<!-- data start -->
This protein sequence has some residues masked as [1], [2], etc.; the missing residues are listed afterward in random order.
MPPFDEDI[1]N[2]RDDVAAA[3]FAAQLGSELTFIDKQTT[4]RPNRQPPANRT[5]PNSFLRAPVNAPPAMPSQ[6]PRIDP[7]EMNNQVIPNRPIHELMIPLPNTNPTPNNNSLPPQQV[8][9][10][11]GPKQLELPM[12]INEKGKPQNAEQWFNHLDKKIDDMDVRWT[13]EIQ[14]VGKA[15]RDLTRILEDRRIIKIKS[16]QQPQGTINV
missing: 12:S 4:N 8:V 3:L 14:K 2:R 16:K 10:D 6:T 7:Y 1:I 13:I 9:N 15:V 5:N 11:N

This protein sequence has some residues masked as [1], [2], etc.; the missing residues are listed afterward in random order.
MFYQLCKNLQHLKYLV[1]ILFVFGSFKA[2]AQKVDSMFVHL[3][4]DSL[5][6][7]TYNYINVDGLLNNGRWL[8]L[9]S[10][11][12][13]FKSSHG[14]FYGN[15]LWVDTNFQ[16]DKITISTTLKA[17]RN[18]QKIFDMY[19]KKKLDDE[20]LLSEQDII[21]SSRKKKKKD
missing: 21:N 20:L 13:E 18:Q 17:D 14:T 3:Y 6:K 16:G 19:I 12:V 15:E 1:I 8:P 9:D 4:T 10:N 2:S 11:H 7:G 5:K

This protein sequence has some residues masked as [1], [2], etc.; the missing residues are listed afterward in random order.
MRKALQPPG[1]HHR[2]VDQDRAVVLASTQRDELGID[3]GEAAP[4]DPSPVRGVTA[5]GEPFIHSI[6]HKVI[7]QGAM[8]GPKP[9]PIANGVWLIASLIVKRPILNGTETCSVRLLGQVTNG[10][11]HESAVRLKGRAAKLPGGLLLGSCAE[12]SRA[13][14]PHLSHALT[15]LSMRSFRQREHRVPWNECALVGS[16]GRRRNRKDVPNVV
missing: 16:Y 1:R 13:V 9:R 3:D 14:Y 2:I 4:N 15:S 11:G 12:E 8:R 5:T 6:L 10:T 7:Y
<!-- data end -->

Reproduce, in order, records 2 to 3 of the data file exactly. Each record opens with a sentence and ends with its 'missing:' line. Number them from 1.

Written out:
This protein sequence has some residues masked as [1], [2], etc.; the missing residues are listed afterward in random order.
MFYQLCKNLQHLKYLV[1]ILFVFGSFKA[2]AQKVDSMFVHL[3][4]DSL[5][6][7]TYNYINVDGLLNNGRWL[8]L[9]S[10][11][12][13]FKSSHG[14]FYGN[15]LWVDTNFQ[16]DKITISTTLKA[17]RN[18]QKIFDMY[19]KKKLDDE[20]LLSEQDII[21]SSRKKKKKD
missing: 21:N 20:L 13:E 18:Q 17:D 14:T 3:Y 6:K 16:G 19:I 12:V 15:E 1:I 8:P 9:D 4:T 10:N 2:S 11:H 7:G 5:K

This protein sequence has some residues masked as [1], [2], etc.; the missing residues are listed afterward in random order.
MRKALQPPG[1]HHR[2]VDQDRAVVLASTQRDELGID[3]GEAAP[4]DPSPVRGVTA[5]GEPFIHSI[6]HKVI[7]QGAM[8]GPKP[9]PIANGVWLIASLIVKRPILNGTETCSVRLLGQVTNG[10][11]HESAVRLKGRAAKLPGGLLLGSCAE[12]SRA[13][14]PHLSHALT[15]LSMRSFRQREHRVPWNECALVGS[16]GRRRNRKDVPNVV
missing: 16:Y 1:R 13:V 9:R 3:D 14:Y 2:I 4:N 15:S 11:G 12:E 8:R 5:T 6:L 10:T 7:Y